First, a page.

Is there a right price?

Is there a right price?

If there is one thing common amongst most sales professional it is the perception of, for whatever they are selling, the price being high. This is particularly true of products and solutions that are of niche and specialty nature.

It happened with me too at the beginning of my career when I was trying to sell some futuristic automation products to corporation at a price which I then thought was astronomically high. Much the same way, Chris Gardener would have felt trying to sell bone density scanners in the movie Pursuit of Happyness, at the end of most days I also would feel doggedly dejected. Till one day I realized that price was a mere perception. It was an indicator of the perceived worth of the product or service. And if there was mismatch between this perceived worth and the indicator, in most cases the indicator being higher than the perception, price was considered to be high.

How would the buyer be made to perceive the true worth? Obviously, by the seller making it known. A little soul searching led me to quickly understand that the worth I was making the prospective customer known was colored by my own perception of the worth of the product I was selling. And this perception, in turn, was colored my own self-worth or lack of it.

This was a revelation of sorts. I was projecting my own self-worth on to the product. And the customer, being no fool was getting to see it. The bigger revelation was that as soon as I became aware of it – and so acute was the realization that I will always be aware and watchful of it – this unconscious transference of worth vanished. I was still coping with my low self worth as an individual yet as a professional, in my role, I could with exactitude, communicate the value proposition pretty well, creating in the prospective customer a desire to own.

Much later, in early 2000, when I started my own consulting practice, I was faced with this challenge to set my own price. This time i was alert and aware. Because the market conditions due to recession were not very conducive I kept my person day rate low. But mind you, I would always say that this is s specially discounted price to suit your affordability. My rack rates were never compromised.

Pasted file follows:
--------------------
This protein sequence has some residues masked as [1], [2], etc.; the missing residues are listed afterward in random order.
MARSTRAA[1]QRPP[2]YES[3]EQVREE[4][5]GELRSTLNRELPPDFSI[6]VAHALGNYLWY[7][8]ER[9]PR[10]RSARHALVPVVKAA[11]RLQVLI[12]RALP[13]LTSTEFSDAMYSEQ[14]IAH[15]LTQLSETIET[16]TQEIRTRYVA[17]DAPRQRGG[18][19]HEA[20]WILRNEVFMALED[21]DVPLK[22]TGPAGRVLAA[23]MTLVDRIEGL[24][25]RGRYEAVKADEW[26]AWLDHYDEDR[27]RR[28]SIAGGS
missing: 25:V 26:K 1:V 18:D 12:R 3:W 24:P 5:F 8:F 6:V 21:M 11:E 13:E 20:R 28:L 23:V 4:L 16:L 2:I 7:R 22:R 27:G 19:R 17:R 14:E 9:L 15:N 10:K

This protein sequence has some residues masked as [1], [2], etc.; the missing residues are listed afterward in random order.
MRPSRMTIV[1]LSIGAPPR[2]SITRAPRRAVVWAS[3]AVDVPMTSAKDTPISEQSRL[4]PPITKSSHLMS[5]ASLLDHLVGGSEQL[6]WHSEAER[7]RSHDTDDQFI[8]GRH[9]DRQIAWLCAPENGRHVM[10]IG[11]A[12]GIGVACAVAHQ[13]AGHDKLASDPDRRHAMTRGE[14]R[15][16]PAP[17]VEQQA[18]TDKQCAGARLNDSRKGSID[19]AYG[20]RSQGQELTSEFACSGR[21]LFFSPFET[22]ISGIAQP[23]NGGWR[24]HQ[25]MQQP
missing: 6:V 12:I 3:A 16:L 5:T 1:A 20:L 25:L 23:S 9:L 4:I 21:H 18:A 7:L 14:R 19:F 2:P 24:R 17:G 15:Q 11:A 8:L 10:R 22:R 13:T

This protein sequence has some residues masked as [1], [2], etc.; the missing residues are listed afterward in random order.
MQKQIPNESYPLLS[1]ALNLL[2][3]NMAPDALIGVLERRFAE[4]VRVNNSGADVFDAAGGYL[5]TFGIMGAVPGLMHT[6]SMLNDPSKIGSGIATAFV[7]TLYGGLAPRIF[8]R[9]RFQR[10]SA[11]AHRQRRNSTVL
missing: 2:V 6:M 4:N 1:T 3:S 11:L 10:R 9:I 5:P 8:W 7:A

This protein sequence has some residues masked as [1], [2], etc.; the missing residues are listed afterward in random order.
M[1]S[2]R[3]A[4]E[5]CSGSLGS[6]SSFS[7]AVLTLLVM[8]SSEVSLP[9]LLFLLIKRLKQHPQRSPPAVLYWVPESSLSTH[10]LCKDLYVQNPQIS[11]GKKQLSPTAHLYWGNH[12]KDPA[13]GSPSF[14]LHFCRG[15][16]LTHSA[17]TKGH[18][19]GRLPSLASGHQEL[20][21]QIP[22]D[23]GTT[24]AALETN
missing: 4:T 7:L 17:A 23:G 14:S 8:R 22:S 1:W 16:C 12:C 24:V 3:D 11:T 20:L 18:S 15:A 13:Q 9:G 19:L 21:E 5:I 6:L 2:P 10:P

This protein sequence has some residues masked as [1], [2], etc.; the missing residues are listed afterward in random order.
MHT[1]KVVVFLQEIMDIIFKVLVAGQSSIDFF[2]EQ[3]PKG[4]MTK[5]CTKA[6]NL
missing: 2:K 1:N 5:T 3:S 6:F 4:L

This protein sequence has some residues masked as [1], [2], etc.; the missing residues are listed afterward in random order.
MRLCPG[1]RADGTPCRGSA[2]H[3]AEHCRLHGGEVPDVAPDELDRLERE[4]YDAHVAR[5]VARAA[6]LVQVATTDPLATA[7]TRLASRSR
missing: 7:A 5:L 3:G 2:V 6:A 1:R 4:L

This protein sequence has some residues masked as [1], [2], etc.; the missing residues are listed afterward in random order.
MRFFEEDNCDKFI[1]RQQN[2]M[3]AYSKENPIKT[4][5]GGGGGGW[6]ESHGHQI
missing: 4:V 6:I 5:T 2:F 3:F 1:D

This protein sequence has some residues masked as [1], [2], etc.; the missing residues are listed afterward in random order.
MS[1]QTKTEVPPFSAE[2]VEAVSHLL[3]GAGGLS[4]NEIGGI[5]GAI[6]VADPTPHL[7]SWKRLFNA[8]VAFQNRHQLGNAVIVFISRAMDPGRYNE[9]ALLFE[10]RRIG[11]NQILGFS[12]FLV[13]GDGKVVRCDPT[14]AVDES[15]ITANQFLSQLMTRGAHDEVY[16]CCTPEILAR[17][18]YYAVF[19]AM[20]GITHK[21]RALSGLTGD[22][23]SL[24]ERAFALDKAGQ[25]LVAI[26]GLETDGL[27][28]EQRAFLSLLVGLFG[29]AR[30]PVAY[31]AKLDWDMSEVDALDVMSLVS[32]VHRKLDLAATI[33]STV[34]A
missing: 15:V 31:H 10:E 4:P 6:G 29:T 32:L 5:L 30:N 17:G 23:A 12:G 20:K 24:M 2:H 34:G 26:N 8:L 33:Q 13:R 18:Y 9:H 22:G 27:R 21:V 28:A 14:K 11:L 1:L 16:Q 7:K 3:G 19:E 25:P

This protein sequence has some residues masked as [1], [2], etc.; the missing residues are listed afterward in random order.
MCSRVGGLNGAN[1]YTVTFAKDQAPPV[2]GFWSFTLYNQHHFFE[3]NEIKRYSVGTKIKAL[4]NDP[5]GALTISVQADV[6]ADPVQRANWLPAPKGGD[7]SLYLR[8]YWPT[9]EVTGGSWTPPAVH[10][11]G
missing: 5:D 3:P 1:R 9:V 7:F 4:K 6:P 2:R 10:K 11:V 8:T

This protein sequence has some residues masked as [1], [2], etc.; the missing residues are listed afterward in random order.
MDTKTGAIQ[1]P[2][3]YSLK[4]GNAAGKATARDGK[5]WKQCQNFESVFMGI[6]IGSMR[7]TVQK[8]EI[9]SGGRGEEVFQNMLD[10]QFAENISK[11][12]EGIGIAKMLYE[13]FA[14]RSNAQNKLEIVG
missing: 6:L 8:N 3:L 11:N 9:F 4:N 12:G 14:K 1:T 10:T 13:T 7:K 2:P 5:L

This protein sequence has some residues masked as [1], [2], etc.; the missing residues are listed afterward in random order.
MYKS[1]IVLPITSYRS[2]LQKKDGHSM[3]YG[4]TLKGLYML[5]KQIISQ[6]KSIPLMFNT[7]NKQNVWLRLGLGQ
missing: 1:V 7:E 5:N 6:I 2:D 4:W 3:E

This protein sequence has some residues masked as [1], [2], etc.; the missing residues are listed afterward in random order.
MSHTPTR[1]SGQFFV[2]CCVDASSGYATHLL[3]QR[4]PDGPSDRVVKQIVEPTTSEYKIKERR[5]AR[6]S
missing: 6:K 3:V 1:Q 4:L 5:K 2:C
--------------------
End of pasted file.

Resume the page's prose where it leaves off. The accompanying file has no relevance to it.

Only y’day i was sharing with my partner how for a facilitating a management intervention recently my rates, which by industry standards are considered to be premium, got accepted without the customer batting an eyelid. And I know it’s going to be this way only. even if I am doing something pro bono, I never fail to mention what is the rate chargeable for my services.

So next time, before you want to state that the price is way to high for what you are selling, look at yourself in the mirror and ask yourself what is my own worth to myself? Do I value myself for what I am? Do I love myself? Do I demonstrate it in my day to day action? And if not, do I carry my perceived worthlessness in my awareness, being watchful of not projecting it on to the product or solution I am selling or worse still on to the customer, who might also be struggling with her own worthlessness?

There is nothing called a right price. The price at which you buy your own product or solution, honestly, is the price at which you can easily make the other buy. And  if you can manage to raise your self worth, you can imagine what good you would be doing to what you are selling and the business. The ‘how’ of it will fall in place once you have bought into the ‘how much’, inside out.

Those who want to work with and raise their self worth may

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